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The main recommendations for preventing the development of the disease are, to have a healthy and balanced diet, carry out moderate physical exercise, and avoid obesity.
Avoiding obesity. The correct body weight helps to prevent the development of the disease. If there is overweight, the health professionals can help you to decrease it through a suitable diet.
Exercise. Gentle physical exercise, like walking on flat surfaces, swimming and cycling, help in preventing and improving the joint arthrosis.
It is not advised to carry out high impact exercise, since it could worsen the state of the joint and could increase the symptoms of the osteoarthritis.
When there is a lot of pain, it is recommended to have a period of relative rest.
Physiotherapy. Physiotherapy can help to improve the functioning of the affected joint and reduce the pain caused by this disease, by using a physical exercise program adapted and specific for each person and for every type of osteoarthritis, of the hands, elbows, shoulders, spine, hips, knees, and ankles.
The use of electrotherapy devices (such as, for example, ultrasound, analgesic currents, magnetotherapy, etc.) help to decrease the inflammation and pain.
Heat and cold. Heat or cold, whichever gives better relief, should be used for no more than 20-30 minutes a day.
Heat is generally more beneficial in osteoarthritis applied in the form of a bath or with an electric blanket. It is normal to have more pain in the morning, due to the inactivity of the night, and for this reason, a hot bath in the morning is a good way to unstiffen the affected joints.
Cold is good for reducing inflammation and toning up the area. It is useful to apply local cold using bags of ice or cold baths.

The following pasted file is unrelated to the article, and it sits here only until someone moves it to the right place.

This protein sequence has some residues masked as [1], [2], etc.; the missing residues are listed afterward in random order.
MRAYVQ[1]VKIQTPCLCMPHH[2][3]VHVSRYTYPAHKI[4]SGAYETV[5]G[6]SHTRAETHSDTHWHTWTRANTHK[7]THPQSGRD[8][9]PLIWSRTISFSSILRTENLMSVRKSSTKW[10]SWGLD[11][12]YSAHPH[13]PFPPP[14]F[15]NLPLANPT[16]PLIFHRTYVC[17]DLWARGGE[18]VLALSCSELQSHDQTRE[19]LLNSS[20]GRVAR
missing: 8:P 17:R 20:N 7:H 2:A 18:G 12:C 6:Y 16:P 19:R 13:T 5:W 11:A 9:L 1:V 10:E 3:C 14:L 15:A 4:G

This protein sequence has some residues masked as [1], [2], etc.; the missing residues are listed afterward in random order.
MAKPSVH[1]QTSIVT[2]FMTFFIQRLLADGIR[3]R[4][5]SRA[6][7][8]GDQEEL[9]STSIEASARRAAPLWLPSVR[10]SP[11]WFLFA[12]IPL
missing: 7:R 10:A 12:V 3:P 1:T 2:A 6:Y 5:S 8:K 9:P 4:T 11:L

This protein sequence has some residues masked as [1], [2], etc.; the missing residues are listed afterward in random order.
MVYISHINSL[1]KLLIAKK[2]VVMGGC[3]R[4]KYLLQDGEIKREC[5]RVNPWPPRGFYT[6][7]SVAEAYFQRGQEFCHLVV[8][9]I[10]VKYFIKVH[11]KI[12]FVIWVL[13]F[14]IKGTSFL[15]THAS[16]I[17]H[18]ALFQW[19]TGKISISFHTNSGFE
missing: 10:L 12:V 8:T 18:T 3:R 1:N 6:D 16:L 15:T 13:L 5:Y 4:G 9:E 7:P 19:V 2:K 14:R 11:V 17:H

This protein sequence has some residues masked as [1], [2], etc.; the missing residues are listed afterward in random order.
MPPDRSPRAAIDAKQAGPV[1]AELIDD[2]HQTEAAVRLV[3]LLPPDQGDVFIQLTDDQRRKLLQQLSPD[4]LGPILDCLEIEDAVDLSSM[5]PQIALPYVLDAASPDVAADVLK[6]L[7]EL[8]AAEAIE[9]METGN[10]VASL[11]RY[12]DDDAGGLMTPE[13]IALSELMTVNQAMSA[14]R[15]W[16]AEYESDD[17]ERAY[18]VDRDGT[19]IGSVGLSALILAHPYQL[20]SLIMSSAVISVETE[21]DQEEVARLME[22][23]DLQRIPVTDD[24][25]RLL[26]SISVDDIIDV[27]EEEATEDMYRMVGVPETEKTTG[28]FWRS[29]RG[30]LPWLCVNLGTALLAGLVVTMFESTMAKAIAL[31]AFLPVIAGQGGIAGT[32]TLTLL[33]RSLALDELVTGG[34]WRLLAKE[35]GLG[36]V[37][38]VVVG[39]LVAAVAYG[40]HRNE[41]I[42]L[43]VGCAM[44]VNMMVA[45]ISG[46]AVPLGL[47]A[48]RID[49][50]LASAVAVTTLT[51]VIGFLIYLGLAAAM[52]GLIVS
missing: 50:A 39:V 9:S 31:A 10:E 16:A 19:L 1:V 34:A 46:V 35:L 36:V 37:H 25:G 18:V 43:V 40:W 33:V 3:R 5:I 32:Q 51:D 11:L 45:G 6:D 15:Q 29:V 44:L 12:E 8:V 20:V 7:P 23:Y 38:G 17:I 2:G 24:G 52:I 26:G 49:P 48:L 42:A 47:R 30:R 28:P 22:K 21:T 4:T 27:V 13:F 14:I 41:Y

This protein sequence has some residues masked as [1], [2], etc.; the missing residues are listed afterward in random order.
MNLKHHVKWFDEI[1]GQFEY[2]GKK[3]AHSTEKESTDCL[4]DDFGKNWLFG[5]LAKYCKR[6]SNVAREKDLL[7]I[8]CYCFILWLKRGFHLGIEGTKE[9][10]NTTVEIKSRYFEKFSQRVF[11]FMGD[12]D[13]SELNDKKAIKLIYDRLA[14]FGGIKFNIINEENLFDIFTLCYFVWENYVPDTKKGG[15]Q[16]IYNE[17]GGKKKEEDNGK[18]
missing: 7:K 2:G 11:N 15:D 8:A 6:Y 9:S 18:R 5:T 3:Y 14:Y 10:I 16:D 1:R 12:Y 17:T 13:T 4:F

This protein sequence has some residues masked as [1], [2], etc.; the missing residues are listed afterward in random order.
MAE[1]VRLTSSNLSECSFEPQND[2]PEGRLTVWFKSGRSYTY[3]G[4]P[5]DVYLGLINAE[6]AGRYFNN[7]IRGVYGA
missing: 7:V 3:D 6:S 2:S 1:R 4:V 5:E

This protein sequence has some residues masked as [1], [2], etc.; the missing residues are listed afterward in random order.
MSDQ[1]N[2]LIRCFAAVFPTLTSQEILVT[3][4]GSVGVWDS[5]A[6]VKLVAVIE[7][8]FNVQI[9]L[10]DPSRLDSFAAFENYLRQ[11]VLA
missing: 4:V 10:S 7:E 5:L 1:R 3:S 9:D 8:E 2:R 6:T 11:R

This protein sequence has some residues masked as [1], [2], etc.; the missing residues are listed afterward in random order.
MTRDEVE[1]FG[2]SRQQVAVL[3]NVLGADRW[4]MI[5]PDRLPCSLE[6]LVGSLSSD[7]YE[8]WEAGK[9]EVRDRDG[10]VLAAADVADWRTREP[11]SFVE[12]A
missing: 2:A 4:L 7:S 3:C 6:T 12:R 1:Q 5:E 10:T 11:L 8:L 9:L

The thermal waters of spas also alleviate the pain and allow performing exercises while floating without putting weight on the joints.
Medication. You should not self-medicate. You should take the analgesics, anti-inflammatories, gels and creams, local injections, and drugs that the doctor prescribes on an individual basis to each patient.
Day to day recommendations
Avoid maintaining the same posture for a long time. Do not spend too much time standing still. The weight should be shared between both legs and have a good support base.
Sleep flat in bed, with a firm mattress.
Avoid sitting in deep armchairs or sofas. Use seats with a straight back, where the hips and knees maintain a natural position and the feet are in contact with the floor.
Do not carry excessive weights. Do the shopping with a trolley.
Try not to walk on irregular surfaces, and do not stand up too long without resting.
Use the elevator (lift) instead of the stairs.
Wear shoes with thick soles or in-soles that can absorb the impact on walking, with a low heel and without laces so as not to have to bend down. Long handled shoe-horns can be of great use.
Some patients will find it useful to use a walking stick, to maintain equilibrium and prevent falls.
In order not to strain the joints, use aids, like electric can openers, domestic tools with a wide handle and lightweight, (cutlery, long-handled pegs…).
Use of night splints at times when you have pain flare-up. It is not advisable to abuse these as, in the long run, you can damage the joint, leading to muscle atrophy and loss of mobility.
Living with a joint replacement
People who have an implant, whether in the hip, the knee, ankle, elbow, or shoulder can lead a normal life.
Furthermore, many patients recover activities that they were unable to do before, and the majority of them resume their sport or recreation activities. However, not all sports are recommended, particularly those that may result in suffering knocks and falls. You must consult with the doctor on which are the exercises and/or sport recommended in each case.
A patient that has an implant will have regular clinical and radiological monitoring to check the adequate functioning of the replacement.